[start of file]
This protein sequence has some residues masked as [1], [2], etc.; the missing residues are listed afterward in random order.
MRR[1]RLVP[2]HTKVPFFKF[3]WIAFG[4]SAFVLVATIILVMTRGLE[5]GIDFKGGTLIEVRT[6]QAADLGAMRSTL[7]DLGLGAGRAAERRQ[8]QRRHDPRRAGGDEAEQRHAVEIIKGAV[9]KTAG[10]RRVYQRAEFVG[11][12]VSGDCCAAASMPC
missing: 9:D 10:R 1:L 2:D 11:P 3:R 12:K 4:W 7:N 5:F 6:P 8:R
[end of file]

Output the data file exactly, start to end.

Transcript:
This protein sequence has some residues masked as [1], [2], etc.; the missing residues are listed afterward in random order.
MRR[1]RLVP[2]HTKVPFFKF[3]WIAFG[4]SAFVLVATIILVMTRGLE[5]GIDFKGGTLIEVRT[6]QAADLGAMRSTL[7]DLGLGAGRAAERRQ[8]QRRHDPRRAGGDEAEQRHAVEIIKGAV[9]KTAG[10]RRVYQRAEFVG[11][12]VSGDCCAAASMPC
missing: 9:D 10:R 1:L 2:D 11:P 3:R 12:K 4:W 7:N 5:F 6:P 8:R